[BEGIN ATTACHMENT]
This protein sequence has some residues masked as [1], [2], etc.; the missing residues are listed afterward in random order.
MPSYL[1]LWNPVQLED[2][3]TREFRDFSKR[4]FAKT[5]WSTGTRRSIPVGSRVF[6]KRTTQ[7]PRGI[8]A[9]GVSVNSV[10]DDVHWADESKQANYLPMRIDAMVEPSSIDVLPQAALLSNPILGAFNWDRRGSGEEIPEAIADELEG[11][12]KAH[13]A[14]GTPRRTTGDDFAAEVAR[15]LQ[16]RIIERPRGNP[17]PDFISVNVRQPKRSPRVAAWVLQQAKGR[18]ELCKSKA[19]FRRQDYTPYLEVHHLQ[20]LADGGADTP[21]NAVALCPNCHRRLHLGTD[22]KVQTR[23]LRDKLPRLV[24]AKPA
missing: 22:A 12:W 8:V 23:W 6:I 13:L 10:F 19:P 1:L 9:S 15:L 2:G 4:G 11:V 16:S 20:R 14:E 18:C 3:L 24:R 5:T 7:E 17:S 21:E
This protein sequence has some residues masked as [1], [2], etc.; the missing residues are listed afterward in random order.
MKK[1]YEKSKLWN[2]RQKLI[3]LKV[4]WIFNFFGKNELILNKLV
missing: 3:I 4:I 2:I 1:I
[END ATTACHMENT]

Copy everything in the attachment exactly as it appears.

This protein sequence has some residues masked as [1], [2], etc.; the missing residues are listed afterward in random order.
MPSYL[1]LWNPVQLED[2][3]TREFRDFSKR[4]FAKT[5]WSTGTRRSIPVGSRVF[6]KRTTQ[7]PRGI[8]A[9]GVSVNSV[10]DDVHWADESKQANYLPMRIDAMVEPSSIDVLPQAALLSNPILGAFNWDRRGSGEEIPEAIADELEG[11][12]KAH[13]A[14]GTPRRTTGDDFAAEVAR[15]LQ[16]RIIERPRGNP[17]PDFISVNVRQPKRSPRVAAWVLQQAKGR[18]ELCKSKA[19]FRRQDYTPYLEVHHLQ[20]LADGGADTP[21]NAVALCPNCHRRLHLGTD[22]KVQTR[23]LRDKLPRLV[24]AKPA
missing: 22:A 12:W 8:V 23:W 6:I 13:L 10:F 19:P 1:L 9:S 15:L 2:G 4:G 11:V 16:S 20:R 14:E 18:C 3:L 24:R 5:T 7:E 17:S 21:E
This protein sequence has some residues masked as [1], [2], etc.; the missing residues are listed afterward in random order.
MKK[1]YEKSKLWN[2]RQKLI[3]LKV[4]WIFNFFGKNELILNKLV
missing: 3:I 4:I 2:I 1:I